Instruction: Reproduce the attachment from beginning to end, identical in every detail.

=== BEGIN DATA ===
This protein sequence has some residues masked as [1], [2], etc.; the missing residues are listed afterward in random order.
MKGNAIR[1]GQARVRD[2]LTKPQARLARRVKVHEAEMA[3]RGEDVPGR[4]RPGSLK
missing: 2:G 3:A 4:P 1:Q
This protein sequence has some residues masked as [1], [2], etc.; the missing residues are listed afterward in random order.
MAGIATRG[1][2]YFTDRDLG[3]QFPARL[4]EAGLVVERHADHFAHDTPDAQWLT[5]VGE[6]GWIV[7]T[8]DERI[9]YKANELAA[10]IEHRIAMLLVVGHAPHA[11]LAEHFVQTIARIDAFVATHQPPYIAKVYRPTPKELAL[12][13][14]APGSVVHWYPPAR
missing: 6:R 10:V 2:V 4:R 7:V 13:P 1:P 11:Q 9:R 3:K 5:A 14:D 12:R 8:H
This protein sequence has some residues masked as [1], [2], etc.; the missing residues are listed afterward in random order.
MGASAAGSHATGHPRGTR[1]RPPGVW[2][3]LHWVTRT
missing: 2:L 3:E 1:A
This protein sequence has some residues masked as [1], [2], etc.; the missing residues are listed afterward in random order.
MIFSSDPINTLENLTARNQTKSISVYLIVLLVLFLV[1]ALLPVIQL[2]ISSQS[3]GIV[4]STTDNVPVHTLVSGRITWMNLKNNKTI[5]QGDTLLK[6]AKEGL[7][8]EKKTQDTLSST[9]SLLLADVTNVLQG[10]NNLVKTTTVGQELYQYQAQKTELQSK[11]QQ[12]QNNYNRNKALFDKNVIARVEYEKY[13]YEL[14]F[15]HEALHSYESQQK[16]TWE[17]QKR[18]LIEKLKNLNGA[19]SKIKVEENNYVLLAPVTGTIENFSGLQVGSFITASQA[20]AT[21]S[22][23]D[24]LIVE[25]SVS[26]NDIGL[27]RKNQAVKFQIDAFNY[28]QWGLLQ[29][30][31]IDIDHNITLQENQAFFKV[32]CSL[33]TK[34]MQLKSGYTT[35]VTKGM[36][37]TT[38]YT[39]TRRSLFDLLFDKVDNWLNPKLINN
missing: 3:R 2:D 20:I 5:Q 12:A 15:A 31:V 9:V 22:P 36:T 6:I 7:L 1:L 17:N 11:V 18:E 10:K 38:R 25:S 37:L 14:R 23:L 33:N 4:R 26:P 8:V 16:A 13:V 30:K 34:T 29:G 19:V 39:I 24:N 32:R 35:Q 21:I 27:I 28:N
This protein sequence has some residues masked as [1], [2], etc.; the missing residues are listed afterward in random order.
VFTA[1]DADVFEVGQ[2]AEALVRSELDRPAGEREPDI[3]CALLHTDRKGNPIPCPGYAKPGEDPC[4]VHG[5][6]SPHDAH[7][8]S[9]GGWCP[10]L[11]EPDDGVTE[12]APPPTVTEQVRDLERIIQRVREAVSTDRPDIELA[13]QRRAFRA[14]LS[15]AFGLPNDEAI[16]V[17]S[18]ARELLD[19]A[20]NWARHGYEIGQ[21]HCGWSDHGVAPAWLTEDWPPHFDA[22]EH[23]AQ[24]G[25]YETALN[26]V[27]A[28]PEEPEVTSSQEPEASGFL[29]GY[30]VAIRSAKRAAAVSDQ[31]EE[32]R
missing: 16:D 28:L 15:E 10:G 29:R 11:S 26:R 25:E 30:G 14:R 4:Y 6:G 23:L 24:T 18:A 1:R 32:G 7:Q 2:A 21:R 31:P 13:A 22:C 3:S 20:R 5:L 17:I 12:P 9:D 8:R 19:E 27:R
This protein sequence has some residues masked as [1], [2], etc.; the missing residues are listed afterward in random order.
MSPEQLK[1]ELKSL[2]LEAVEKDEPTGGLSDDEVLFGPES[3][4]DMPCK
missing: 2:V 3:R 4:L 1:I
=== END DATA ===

This protein sequence has some residues masked as [1], [2], etc.; the missing residues are listed afterward in random order.
MKGNAIR[1]GQARVRD[2]LTKPQARLARRVKVHEAEMA[3]RGEDVPGR[4]RPGSLK
missing: 2:G 3:A 4:P 1:Q
This protein sequence has some residues masked as [1], [2], etc.; the missing residues are listed afterward in random order.
MAGIATRG[1][2]YFTDRDLG[3]QFPARL[4]EAGLVVERHADHFAHDTPDAQWLT[5]VGE[6]GWIV[7]T[8]DERI[9]YKANELAA[10]IEHRIAMLLVVGHAPHA[11]LAEHFVQTIARIDAFVATHQPPYIAKVYRPTPKELAL[12][13][14]APGSVVHWYPPAR
missing: 6:R 10:V 2:V 4:R 7:V 13:P 1:P 11:Q 9:R 3:K 5:A 14:D 12:R 8:H
This protein sequence has some residues masked as [1], [2], etc.; the missing residues are listed afterward in random order.
MGASAAGSHATGHPRGTR[1]RPPGVW[2][3]LHWVTRT
missing: 2:L 3:E 1:A
This protein sequence has some residues masked as [1], [2], etc.; the missing residues are listed afterward in random order.
MIFSSDPINTLENLTARNQTKSISVYLIVLLVLFLV[1]ALLPVIQL[2]ISSQS[3]GIV[4]STTDNVPVHTLVSGRITWMNLKNNKTI[5]QGDTLLK[6]AKEGL[7][8]EKKTQDTLSST[9]SLLLADVTNVLQG[10]NNLVKTTTVGQELYQYQAQKTELQSK[11]QQ[12]QNNYNRNKALFDKNVIARVEYEKY[13]YEL[14]F[15]HEALHSYESQQK[16]TWE[17]QKR[18]LIEKLKNLNGA[19]SKIKVEENNYVLLAPVTGTIENFSGLQVGSFITASQA[20]AT[21]S[22][23]D[24]LIVE[25]SVS[26]NDIGL[27]RKNQAVKFQIDAFNY[28]QWGLLQ[29][30][31]IDIDHNITLQENQAFFKV[32]CSL[33]TK[34]MQLKSGYTT[35]VTKGM[36][37]TT[38]YT[39]TRRSLFDLLFDKVDNWLNPKLINN
missing: 3:R 2:D 20:I 5:Q 12:A 15:A 31:V 9:V 22:P 36:T 6:I 7:L 1:L 17:N 11:V 18:E 10:K 38:R 25:S 37:L 14:R 23:L 33:N 4:R 26:P 8:V 16:A 13:V 30:K 34:T 29:G 19:V 39:I 24:N 32:R 35:Q 21:I 27:I 28:N
This protein sequence has some residues masked as [1], [2], etc.; the missing residues are listed afterward in random order.
VFTA[1]DADVFEVGQ[2]AEALVRSELDRPAGEREPDI[3]CALLHTDRKGNPIPCPGYAKPGEDPC[4]VHG[5][6]SPHDAH[7][8]S[9]GGWCP[10]L[11]EPDDGVTE[12]APPPTVTEQVRDLERIIQRVREAVSTDRPDIELA[13]QRRAFRA[14]LS[15]AFGLPNDEAI[16]V[17]S[18]ARELLD[19]A[20]NWARHGYEIGQ[21]HCGWSDHGVAPAWLTEDWPPHFDA[22]EH[23]AQ[24]G[25]YETALN[26]V[27]A[28]PEEPEVTSSQEPEASGFL[29]GY[30]VAIRSAKRAAAVSDQ[31]EE[32]R
missing: 16:D 28:L 15:E 10:G 29:R 11:S 26:R 25:E 30:G 14:R 4:Y 6:G 23:L 24:T 18:A 1:R 32:G 7:Q 2:A 21:R 31:P 13:A 22:C 3:S 20:R 5:L 17:I 12:P 9:D 8:R 19:E 27:R
This protein sequence has some residues masked as [1], [2], etc.; the missing residues are listed afterward in random order.
MSPEQLK[1]ELKSL[2]LEAVEKDEPTGGLSDDEVLFGPES[3][4]DMPCK
missing: 2:V 3:R 4:L 1:I